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This subject will investigate, both qualitatively and quantitatively, the fundamental physical and chemical processes governing groundwater flow and composition, including aquifer properties, regional geology, hydrology and water-rock interactions. Field and laboratory methods such as well tests, water analysis in the field and in the laboratory and data analysis are demonstrated and used to characterise hydraulic conductivity and mixing, water types and potential contamination. A one-week field excursion to the Newer Volcanic Province and the Limestone Coast will draw together many of these concepts and will emphasise surface and groundwater connectivity and groundwater supported ecosystems.
This subject will have a 1-week intensive field trip that will be delivered in the week prior to the start of Semester 1 (pre-teaching period) and 6 weeks of teaching during weeks 1-6 of Semester 1.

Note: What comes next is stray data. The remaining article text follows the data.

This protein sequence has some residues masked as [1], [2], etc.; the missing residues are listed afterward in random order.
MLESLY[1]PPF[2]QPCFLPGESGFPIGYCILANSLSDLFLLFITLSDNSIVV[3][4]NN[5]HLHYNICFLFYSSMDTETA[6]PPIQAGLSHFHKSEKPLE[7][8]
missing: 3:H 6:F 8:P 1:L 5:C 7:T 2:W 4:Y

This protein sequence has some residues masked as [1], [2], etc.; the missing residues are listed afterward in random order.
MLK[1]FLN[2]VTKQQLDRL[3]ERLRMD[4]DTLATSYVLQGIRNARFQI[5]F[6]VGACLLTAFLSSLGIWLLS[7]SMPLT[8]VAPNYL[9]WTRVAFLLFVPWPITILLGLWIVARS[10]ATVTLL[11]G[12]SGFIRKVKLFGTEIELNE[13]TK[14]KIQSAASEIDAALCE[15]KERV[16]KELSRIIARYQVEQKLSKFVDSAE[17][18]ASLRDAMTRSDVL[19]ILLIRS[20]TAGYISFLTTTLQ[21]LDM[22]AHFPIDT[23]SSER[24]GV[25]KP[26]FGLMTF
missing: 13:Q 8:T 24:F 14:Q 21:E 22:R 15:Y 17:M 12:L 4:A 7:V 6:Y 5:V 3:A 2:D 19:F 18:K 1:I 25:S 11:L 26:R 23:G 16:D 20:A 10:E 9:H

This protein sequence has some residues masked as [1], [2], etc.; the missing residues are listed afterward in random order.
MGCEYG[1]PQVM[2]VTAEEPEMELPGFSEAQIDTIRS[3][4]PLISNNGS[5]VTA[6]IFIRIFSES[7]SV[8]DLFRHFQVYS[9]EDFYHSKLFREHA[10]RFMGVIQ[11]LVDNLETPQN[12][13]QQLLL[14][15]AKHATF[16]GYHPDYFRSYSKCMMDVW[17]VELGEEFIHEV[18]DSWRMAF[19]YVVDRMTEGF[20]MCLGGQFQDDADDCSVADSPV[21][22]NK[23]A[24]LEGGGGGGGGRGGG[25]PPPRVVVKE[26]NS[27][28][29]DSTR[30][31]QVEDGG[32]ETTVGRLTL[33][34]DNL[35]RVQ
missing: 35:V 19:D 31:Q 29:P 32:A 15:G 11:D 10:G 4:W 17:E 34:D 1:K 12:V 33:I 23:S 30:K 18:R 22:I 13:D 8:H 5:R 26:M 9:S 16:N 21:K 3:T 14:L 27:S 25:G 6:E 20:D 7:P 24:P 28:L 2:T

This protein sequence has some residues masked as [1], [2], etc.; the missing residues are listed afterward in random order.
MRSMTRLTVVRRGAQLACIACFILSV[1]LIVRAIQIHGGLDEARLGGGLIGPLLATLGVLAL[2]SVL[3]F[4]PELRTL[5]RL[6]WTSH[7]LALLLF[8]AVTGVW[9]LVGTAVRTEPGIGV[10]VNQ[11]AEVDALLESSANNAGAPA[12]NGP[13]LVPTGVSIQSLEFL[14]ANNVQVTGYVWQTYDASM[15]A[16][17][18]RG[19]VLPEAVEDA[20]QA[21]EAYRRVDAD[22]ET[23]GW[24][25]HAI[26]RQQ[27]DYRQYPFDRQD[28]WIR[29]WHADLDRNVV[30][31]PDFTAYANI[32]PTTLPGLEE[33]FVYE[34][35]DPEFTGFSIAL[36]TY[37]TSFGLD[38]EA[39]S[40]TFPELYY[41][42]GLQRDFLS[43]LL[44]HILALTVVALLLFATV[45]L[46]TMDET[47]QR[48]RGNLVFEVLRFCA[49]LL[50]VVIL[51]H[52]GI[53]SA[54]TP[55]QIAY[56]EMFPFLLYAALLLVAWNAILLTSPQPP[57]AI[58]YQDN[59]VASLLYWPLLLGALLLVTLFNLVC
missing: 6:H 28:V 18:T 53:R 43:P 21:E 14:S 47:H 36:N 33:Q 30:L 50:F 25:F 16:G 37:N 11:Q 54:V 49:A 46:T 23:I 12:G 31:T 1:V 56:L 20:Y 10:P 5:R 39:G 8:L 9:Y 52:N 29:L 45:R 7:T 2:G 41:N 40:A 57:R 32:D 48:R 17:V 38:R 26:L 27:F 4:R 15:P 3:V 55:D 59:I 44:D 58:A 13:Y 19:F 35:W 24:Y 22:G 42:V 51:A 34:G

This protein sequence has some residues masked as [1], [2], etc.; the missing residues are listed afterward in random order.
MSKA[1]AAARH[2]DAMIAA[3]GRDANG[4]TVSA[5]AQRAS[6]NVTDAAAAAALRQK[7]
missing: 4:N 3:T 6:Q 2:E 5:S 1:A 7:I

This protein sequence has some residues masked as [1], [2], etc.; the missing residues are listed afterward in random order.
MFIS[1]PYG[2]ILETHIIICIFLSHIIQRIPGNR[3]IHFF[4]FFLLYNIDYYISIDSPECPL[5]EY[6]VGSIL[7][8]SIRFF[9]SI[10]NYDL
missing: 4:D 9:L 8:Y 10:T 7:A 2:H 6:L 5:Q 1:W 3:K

Intended learning outcomes
Upon completion of this subject, students should be able to:
- Characterise regional hydraulic systems in the context of the regional geology, water inputs and outputs and the water composition;
- Demonstrate sampling of waterbores and water analysis in the field;
- Identify water types based on the water composition;
- Predict the evolution of water composition due to changes in the hydraulic system;
- Predict and explain water – rock reactions in the subsurface.
Upon the completion of this subject, students should be able to:
- work in a small team;
- develop a simple quantitative model;
- develop scientific approaches to solve complex questions;
- think critically and independently;
- prepare structured and concise reports and oral presentations.
Last updated: 10 November 2023